Dr. Gnant said it is not possible as yet to identify a subgroup of women who may benefit from an additional 5 years of treatment. “Some patients may benefit, but we haven’t been able to identify them. There was no benefit in the highest risk subgroups or for those who were adherent. For the vast majority of patients with luminal breast cancer, the most common type of breast cancer, a total of 7 years of endocrine therapy is sufficient.”
In the future, he added, translational research may identify molecular characteristics of a subgroup that could benefit from prolonged extended aromatase inhibitor therapy.
HORMONE RECEPTOR–POSITIVE breast cancer is associated with a significant risk of long-term relapse, with a substantial proportion of relapses occurring after the first 5 years of follow-up. Extended adjuvant therapy beyond 5 years is appealing in this setting because of the persistent risk of recurrence. Although studies have shown that aromatase inhibitor therapy for 5 years reduces risk of recurrence more than tamoxifen for 5 years, use of tamoxifen or sequencing of tamoxifen and aromatase inhibitor therapy are alternatives, especially for women who have trouble coping with the side effects of aromatase inhibitor. Studies have shown that 5 years of additional tamoxifen after an initial 5 years of tamoxifen reduces risk of recurrence in pre- and postmenopausal women, and adding an additional aromatase inhibitor is beneficial after early tamoxifen in postmenopausal women.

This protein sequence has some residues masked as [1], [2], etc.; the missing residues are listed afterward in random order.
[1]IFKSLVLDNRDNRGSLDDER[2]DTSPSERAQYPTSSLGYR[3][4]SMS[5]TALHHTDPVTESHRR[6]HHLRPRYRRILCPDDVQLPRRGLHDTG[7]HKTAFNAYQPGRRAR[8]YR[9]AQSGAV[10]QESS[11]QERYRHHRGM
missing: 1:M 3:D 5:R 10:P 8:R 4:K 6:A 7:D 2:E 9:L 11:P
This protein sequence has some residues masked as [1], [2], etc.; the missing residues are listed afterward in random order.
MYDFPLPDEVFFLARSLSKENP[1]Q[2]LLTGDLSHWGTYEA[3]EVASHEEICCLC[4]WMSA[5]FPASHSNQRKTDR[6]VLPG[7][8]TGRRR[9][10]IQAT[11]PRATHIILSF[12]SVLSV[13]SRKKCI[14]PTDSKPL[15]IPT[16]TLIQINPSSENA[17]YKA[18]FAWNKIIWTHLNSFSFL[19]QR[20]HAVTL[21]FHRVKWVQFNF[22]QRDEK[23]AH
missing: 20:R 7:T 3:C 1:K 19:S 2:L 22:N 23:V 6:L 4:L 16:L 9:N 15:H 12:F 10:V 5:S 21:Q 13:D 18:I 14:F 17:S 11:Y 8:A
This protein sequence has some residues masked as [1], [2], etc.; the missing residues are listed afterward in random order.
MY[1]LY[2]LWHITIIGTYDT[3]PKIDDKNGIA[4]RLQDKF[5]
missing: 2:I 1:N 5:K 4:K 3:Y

“The situation is less clear after adjuvant aromatase inhibitor for how long to extend endocrine therapy,” Dr. Gnant noted. The ABCSG investigators sought to determine the optimal duration of extended adjuvant aromatase inhibitor in the ABCSG-16 trial.